Academic journal article The Arkansas Historical Quarterly

Caging the Blind Tiger: Race, Class, and Family in the Battle for Prohibition in Small Town Arkansas

Academic journal article The Arkansas Historical Quarterly

Caging the Blind Tiger: Race, Class, and Family in the Battle for Prohibition in Small Town Arkansas

Article excerpt

IN MAY 1918, JUDGE W. J. DRIVER declared that Poinsett County, Arkansas, was a "hot bed for bootleggers" who "are so thick . . . they have to tag one another to prevent the fraternity from soliciting among its own membership." 1 Though statewide prohibition had been implemented on January 1, 1916, liquor distilling in Poinsett County rivaled that taking place forty miles away on the remote towheads and islands of the Mississippi River. One "blind tiger" (illegal saloon) operator on Island 34 sold a brand of whiskey sporting the label: "Ike Williams, Pure Old Panther Piss-Distilled and Bottled in Marked Tree, Arkansas."2 Indeed, Ike Williams had continued to distribute his product widely even though certain Marked Tree citizens had conducted a sustained campaign, beginning as early as 1908, to close the town's saloons and hunt down bootleggers. They met only frustration. Marked Tree would be one of the last towns in Arkansas to go dry.

The situation was very different in Osceola, only about twenty miles to the northeast in Mississippi County. While Marked Tree officials struggled with bootleggers and blind tiger joints, officials in Osceola shut down the town's saloons in 1906, earlier than almost any delta town and apparently quite effectively. Authorities even sent town marshals to patrol landings along the river outside of town.3

What accounted for Osceola's success in prohibiting liquor within and even beyond the town limits by 1906, while Marked Tree remained "wet" virtually until the eve of state-mandated prohibition and continued to be plagued with an unsavory reputation afterward? Arkansas prohibitionists, recognizing that they consistently lost local option elections in certain places with high black populations, would likely have answered this question in terms of the numbers of African Americans in the two towns.4 The first full-length study of the prohibition movement in Arkansas, a master's thesis by George Murrell Hunt in 1933, accepted prohibitionist claims that the state's black population presented a major impediment to their cause. Subsequent historians have addressed the role that the desire for social control over blacks played in the imposition of prohibition across the South, and the role the widespread impression that African Americans were wet played in building sentiment for suffrage restriction. Dewey Grantham's wellknown book on southern progressivism pointed out that many reformers in the South saw prohibition as hinging on the disfranchisement of "undependable" and "criminally inclined" blacks. John Dittmer concluded that the "identification of liquor, blacks, and rape hastened dry legislation" in Georgia. William Link echoed both Dittmer and Grantham, showing that in North Carolina, too, prohibition was linked with suffrage restriction as a means to purify the electoral process. Few of these studies, though, considered the role African Americans actually played in prohibition campaigns in southern communities.5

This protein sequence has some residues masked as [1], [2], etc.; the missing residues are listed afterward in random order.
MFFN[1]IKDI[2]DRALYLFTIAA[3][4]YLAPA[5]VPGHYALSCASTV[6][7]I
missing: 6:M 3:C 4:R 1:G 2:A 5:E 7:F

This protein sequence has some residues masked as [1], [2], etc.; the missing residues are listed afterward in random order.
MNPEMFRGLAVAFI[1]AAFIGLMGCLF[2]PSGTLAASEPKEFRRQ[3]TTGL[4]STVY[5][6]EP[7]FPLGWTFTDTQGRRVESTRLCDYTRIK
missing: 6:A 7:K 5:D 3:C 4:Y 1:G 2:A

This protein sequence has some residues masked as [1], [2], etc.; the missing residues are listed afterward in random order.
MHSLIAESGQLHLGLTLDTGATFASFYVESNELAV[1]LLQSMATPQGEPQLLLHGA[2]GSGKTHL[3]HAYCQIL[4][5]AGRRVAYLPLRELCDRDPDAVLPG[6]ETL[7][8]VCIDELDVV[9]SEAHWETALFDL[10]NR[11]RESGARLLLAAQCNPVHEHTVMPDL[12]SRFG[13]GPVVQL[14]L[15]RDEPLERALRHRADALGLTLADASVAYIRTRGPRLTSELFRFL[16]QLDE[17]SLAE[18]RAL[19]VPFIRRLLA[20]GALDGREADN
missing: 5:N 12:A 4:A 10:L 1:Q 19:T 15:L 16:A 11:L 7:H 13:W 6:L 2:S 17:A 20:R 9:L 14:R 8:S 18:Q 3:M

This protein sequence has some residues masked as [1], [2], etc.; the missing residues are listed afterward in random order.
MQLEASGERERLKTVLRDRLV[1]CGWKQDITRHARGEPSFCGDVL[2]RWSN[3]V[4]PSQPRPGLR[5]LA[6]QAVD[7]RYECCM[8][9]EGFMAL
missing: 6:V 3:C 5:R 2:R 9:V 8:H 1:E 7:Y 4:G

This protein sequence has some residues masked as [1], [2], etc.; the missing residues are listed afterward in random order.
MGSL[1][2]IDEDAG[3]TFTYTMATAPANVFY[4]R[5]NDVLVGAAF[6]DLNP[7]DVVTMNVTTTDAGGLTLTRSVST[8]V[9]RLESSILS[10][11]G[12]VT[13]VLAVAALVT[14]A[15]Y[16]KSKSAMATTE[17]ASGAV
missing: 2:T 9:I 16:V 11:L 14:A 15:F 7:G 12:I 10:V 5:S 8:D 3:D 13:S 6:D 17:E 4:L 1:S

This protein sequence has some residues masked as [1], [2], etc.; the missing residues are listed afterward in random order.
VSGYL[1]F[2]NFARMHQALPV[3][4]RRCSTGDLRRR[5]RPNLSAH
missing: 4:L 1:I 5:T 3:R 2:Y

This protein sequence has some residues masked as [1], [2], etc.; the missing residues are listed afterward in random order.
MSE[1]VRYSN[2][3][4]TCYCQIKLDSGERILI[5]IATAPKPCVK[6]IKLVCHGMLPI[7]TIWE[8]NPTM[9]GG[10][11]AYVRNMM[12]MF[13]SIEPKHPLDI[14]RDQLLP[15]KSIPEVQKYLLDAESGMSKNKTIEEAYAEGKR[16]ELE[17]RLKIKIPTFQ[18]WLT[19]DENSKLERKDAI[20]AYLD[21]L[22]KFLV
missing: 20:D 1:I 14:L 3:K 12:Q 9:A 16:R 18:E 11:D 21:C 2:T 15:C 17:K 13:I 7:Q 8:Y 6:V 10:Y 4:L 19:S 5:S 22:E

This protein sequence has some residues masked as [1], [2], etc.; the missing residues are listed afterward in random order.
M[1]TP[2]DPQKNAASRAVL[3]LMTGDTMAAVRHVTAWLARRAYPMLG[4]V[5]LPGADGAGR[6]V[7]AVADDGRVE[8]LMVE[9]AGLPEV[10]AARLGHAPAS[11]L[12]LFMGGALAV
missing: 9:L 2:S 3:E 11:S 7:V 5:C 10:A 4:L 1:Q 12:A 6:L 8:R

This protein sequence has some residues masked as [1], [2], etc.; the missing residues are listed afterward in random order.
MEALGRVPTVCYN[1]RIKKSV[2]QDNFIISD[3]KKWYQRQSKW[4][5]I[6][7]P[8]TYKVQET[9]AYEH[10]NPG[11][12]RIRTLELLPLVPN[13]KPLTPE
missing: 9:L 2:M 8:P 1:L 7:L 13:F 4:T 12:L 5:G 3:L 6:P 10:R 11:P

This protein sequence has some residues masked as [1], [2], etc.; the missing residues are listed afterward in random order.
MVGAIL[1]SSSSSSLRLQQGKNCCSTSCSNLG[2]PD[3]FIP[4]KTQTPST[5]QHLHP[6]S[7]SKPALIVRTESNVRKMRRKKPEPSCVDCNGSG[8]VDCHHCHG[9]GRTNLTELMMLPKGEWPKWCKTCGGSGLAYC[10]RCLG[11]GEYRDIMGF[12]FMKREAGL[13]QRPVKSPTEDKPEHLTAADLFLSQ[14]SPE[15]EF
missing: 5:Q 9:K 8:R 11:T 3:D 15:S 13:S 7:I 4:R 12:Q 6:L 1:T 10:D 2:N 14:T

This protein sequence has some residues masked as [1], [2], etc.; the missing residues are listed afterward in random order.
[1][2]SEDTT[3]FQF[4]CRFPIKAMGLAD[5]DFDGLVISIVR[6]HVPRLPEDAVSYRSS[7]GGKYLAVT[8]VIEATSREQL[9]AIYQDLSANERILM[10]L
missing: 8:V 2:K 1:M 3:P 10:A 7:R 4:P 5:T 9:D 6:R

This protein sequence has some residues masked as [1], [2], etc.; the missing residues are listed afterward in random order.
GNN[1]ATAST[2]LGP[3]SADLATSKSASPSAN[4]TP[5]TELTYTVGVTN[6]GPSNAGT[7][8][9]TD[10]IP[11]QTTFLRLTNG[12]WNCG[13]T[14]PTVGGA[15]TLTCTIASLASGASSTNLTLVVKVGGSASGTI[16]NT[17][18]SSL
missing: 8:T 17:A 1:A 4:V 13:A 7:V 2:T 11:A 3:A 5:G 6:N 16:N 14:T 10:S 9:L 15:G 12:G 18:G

More recently, historians have reexamined the prohibition drive in the South, paying more attention to African Americans' actual involvement in the struggle rather than just what their white contemporaries believed about them. Ben F. Johnson's John Barleycorn Must Die: The War against Drink in Arkansas reflects this more nuanced historiography. Although many white prohibitionists identified the black voter as an enemy to their cause, Johnson demonstrates that some appealed to black leaders for support and that certain prominent African Americans like Scipio Jones embraced the movement. In the months prior to passage of statewide prohibition, certain black church leaders fell into line with the drys, though, ironically, this did not cause white prohibitionists to change their views about African Americans. Glenda Gilmore in Gender and Jim Crow: Women and the Politics of White Supremacy in North Carolina, 1896-1920 considers the presence of black women in the Woman's Christian Temperance Union (WCTU). …

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